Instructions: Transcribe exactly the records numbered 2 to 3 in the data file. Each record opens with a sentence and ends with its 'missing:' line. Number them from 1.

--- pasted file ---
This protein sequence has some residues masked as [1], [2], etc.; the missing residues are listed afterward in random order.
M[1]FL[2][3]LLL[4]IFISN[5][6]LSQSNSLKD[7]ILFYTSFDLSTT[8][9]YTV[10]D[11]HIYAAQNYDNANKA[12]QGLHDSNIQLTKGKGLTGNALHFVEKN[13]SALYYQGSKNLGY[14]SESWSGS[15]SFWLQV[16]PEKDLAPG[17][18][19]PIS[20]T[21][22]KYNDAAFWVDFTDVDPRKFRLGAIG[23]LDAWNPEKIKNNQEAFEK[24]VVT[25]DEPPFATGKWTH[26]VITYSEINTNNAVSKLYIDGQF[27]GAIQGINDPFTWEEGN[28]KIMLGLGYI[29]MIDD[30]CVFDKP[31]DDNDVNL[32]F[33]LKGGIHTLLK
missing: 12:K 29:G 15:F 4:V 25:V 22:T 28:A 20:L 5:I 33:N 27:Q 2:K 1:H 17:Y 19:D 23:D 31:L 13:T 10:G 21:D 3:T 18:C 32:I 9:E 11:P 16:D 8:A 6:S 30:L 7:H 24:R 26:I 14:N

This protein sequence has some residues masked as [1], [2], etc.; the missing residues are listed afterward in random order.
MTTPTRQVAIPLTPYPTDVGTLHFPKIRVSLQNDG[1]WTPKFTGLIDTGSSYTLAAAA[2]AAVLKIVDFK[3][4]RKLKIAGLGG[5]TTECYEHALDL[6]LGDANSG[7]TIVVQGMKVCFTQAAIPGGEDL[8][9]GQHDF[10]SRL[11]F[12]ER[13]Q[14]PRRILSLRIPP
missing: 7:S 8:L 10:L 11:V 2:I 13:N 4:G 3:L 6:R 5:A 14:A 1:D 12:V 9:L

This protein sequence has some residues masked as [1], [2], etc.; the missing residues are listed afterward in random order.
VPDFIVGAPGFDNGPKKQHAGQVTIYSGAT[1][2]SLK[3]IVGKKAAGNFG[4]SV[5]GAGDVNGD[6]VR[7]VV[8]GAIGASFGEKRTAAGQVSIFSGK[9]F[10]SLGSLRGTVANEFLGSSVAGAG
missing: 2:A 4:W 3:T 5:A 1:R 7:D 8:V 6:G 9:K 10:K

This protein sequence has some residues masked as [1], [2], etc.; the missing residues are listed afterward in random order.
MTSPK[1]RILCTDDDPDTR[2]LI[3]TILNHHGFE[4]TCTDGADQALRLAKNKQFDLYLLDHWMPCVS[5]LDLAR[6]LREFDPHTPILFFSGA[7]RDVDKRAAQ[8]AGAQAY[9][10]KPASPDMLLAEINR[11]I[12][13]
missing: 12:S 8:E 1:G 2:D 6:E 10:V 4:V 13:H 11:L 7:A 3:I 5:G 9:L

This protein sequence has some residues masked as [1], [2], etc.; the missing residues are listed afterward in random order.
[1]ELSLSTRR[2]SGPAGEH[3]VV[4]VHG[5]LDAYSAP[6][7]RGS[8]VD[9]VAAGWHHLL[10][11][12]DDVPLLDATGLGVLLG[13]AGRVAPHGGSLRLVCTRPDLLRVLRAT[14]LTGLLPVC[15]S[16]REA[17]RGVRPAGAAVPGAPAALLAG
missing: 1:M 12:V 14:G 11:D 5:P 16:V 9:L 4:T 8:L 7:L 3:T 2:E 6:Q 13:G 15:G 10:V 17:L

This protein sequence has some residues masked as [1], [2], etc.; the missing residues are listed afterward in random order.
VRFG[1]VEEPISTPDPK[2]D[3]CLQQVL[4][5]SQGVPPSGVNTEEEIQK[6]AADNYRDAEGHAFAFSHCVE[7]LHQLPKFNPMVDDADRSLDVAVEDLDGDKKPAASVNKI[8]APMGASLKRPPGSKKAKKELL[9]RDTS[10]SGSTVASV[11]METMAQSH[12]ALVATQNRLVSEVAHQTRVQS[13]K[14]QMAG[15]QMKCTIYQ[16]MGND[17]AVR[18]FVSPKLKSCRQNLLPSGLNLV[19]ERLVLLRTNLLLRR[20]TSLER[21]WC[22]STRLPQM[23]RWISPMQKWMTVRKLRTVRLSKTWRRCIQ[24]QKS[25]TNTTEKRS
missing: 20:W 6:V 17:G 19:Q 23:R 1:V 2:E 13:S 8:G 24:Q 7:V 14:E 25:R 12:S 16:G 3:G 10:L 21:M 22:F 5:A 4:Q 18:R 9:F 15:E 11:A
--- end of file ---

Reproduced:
This protein sequence has some residues masked as [1], [2], etc.; the missing residues are listed afterward in random order.
MTTPTRQVAIPLTPYPTDVGTLHFPKIRVSLQNDG[1]WTPKFTGLIDTGSSYTLAAAA[2]AAVLKIVDFK[3][4]RKLKIAGLGG[5]TTECYEHALDL[6]LGDANSG[7]TIVVQGMKVCFTQAAIPGGEDL[8][9]GQHDF[10]SRL[11]F[12]ER[13]Q[14]PRRILSLRIPP
missing: 7:S 8:L 10:L 11:V 2:I 13:N 4:G 3:L 6:R 5:A 14:A 1:D 12:V 9:L

This protein sequence has some residues masked as [1], [2], etc.; the missing residues are listed afterward in random order.
VPDFIVGAPGFDNGPKKQHAGQVTIYSGAT[1][2]SLK[3]IVGKKAAGNFG[4]SV[5]GAGDVNGD[6]VR[7]VV[8]GAIGASFGEKRTAAGQVSIFSGK[9]F[10]SLGSLRGTVANEFLGSSVAGAG
missing: 2:A 4:W 3:T 5:A 1:R 7:D 8:V 6:G 9:K 10:K